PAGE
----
Russia to Control Gas Out of Central Asia
Sunday, May 13, 2007
TURKMENBASHI, Turkmenistan, May 12 -- Russia announced a deal Saturday to significantly increase the amount of natural gas it moves from Central Asia to Europe, a victory in a growing rivalry with the West for the region's vast energy resources.
Russia and the region's main energy producers, Turkmenistan and Kazakhstan, agreed to build a pipeline from Turkmenistan through Kazakhstan and into Russia's network of pipelines to Europe.
Presidents Vladimir Putin of Russia, Gurbanguly Berdymukhammedov of Turkmenistan and Nursultan Nazarbayev of Kazakhstan also said that, with Uzbekistan, they would upgrade the entire Soviet-built pipeline network that carries Central Asian gas to Russia.
The new agreements are a blow to U.S. and European efforts to build oil and gas pipelines from Central Asia that would cross under the Caspian Sea, avoiding Russia, and connect to Europe through Azerbaijan and Turkey. The deal means that Russia would control most Central Asian energy exports, boosting its role as a major supplier of oil and gas to Europe and strengthening Western fears that Moscow could use its energy clout for political purposes.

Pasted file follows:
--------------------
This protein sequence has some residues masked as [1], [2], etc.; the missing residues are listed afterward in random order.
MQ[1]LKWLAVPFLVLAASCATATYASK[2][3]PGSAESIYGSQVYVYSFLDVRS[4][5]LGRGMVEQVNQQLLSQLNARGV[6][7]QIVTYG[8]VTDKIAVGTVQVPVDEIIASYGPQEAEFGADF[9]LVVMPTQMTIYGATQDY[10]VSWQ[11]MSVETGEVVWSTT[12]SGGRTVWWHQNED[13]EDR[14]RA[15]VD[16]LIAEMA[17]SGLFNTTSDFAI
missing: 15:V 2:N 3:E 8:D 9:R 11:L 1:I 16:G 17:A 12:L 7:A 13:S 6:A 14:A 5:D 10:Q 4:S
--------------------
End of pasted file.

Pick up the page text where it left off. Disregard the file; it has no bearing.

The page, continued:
Russia supplies a quarter of Europe's gas and is its second-biggest supplier of oil. European fears of excessive energy reliance rose after Moscow briefly halted gas supplies to several former Soviet neighbors this year and last.
Putin sought to assuage such fears. "We take our role in the global energy sector very responsibly," he said. But when asked whether others could join the new pipeline project, he answered with a curt "no."
"It's enough to have three countries," Putin said.
The new pipeline's cost was not announced, but the ITAR-Tass news agency cited a 2003 estimate of around $1 billion. Other details, such as how the costs would be divided among the three nations, were also unavailable.
Putin said construction would begin in mid-2008.
Moscow controls the only existing export routes for gas from Turkmenistan -- the second-biggest gas producer in the former Soviet Union after Russia -- along with the main pipeline for Kazakh oil exports.
Russia bought about 42 billion cubic meters of Turkmen gas last year at $100 per 1,000 cubic meters, well below its $250 price for customers in Europe.